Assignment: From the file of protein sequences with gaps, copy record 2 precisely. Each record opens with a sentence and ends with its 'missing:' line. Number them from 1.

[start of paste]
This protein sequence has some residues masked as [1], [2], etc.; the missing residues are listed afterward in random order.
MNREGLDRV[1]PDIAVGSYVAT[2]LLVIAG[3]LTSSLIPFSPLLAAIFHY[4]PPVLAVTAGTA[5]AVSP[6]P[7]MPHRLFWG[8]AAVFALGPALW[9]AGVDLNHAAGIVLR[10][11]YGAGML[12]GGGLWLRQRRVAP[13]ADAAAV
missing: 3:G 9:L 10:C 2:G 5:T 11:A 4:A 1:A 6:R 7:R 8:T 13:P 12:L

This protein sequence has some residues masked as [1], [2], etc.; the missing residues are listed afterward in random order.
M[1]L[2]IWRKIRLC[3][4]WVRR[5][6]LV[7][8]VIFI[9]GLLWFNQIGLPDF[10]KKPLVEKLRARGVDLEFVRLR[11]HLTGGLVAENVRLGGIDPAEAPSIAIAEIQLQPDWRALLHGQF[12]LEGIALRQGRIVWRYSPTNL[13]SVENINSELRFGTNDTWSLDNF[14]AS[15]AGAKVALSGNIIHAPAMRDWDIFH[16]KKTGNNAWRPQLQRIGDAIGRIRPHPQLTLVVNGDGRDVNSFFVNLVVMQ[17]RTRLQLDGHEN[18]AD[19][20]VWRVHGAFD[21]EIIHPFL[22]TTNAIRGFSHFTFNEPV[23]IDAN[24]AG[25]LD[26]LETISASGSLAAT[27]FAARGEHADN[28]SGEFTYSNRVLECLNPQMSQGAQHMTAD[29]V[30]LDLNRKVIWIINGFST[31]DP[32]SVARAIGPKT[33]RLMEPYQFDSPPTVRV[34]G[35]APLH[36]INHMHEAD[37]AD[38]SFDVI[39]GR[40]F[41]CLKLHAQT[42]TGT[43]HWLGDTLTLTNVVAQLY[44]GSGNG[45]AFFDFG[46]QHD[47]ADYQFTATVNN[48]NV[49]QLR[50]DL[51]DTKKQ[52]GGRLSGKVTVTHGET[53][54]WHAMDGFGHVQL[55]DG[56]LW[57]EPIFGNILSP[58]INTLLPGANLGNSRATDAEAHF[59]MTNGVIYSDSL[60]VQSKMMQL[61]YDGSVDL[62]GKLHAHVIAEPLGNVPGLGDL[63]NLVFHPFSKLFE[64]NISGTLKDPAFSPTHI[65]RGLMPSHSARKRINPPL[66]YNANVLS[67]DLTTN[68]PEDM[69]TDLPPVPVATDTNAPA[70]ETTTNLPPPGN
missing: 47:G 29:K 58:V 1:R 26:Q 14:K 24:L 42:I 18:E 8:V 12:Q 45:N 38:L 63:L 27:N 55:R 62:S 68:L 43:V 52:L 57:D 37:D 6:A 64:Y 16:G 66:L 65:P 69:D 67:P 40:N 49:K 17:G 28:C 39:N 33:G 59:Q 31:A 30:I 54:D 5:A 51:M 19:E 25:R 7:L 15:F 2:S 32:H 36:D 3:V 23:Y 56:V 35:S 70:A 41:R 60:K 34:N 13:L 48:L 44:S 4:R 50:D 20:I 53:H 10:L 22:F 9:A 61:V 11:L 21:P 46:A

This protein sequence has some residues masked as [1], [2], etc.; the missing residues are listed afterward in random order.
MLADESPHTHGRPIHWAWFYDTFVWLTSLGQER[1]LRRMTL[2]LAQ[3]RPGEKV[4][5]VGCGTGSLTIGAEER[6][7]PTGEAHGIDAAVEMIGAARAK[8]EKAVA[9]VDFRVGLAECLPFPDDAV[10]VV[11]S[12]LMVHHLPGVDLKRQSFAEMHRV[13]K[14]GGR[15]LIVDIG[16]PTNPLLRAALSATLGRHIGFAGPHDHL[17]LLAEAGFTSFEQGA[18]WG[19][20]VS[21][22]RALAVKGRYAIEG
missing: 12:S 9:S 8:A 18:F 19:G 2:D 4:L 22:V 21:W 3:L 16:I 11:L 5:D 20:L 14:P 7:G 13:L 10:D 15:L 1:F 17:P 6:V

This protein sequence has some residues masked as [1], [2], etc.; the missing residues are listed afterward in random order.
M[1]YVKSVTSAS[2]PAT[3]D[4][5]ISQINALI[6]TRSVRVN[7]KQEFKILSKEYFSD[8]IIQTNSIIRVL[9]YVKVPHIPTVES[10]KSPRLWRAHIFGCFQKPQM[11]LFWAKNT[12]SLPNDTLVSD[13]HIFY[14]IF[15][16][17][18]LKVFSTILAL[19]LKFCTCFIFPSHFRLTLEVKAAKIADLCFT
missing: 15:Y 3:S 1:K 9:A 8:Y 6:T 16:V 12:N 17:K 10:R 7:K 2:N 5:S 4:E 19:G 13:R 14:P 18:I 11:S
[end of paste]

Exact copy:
This protein sequence has some residues masked as [1], [2], etc.; the missing residues are listed afterward in random order.
M[1]L[2]IWRKIRLC[3][4]WVRR[5][6]LV[7][8]VIFI[9]GLLWFNQIGLPDF[10]KKPLVEKLRARGVDLEFVRLR[11]HLTGGLVAENVRLGGIDPAEAPSIAIAEIQLQPDWRALLHGQF[12]LEGIALRQGRIVWRYSPTNL[13]SVENINSELRFGTNDTWSLDNF[14]AS[15]AGAKVALSGNIIHAPAMRDWDIFH[16]KKTGNNAWRPQLQRIGDAIGRIRPHPQLTLVVNGDGRDVNSFFVNLVVMQ[17]RTRLQLDGHEN[18]AD[19][20]VWRVHGAFD[21]EIIHPFL[22]TTNAIRGFSHFTFNEPV[23]IDAN[24]AG[25]LD[26]LETISASGSLAAT[27]FAARGEHADN[28]SGEFTYSNRVLECLNPQMSQGAQHMTAD[29]V[30]LDLNRKVIWIINGFST[31]DP[32]SVARAIGPKT[33]RLMEPYQFDSPPTVRV[34]G[35]APLH[36]INHMHEAD[37]AD[38]SFDVI[39]GR[40]F[41]CLKLHAQT[42]TGT[43]HWLGDTLTLTNVVAQLY[44]GSGNG[45]AFFDFG[46]QHD[47]ADYQFTATVNN[48]NV[49]QLR[50]DL[51]DTKKQ[52]GGRLSGKVTVTHGET[53][54]WHAMDGFGHVQL[55]DG[56]LW[57]EPIFGNILSP[58]INTLLPGANLGNSRATDAEAHF[59]MTNGVIYSDSL[60]VQSKMMQL[61]YDGSVDL[62]GKLHAHVIAEPLGNVPGLGDL[63]NLVFHPFSKLFE[64]NISGTLKDPAFSPTHI[65]RGLMPSHSARKRINPPL[66]YNANVLS[67]DLTTN[68]PEDM[69]TDLPPVPVATDTNAPA[70]ETTTNLPPPGN
missing: 47:G 29:K 58:V 1:R 26:Q 14:K 24:L 42:I 18:E 8:V 12:Q 45:N 38:L 63:L 27:N 55:R 62:S 68:L 43:V 52:L 57:D 37:D 6:A 64:Y 16:G 66:L 65:P 69:D 67:P 40:N 49:K 17:G 28:C 39:N 33:G 59:Q 31:A 30:I 54:D 5:A 51:M 19:E 25:R 7:L 15:F 2:S 32:H 36:D 3:V 23:Y 56:V 35:S 70:A 41:R 60:K 34:N 13:L 48:L 44:S 4:R 50:D 20:I 53:H 10:L 22:F 9:A 61:V 11:L 21:P 46:A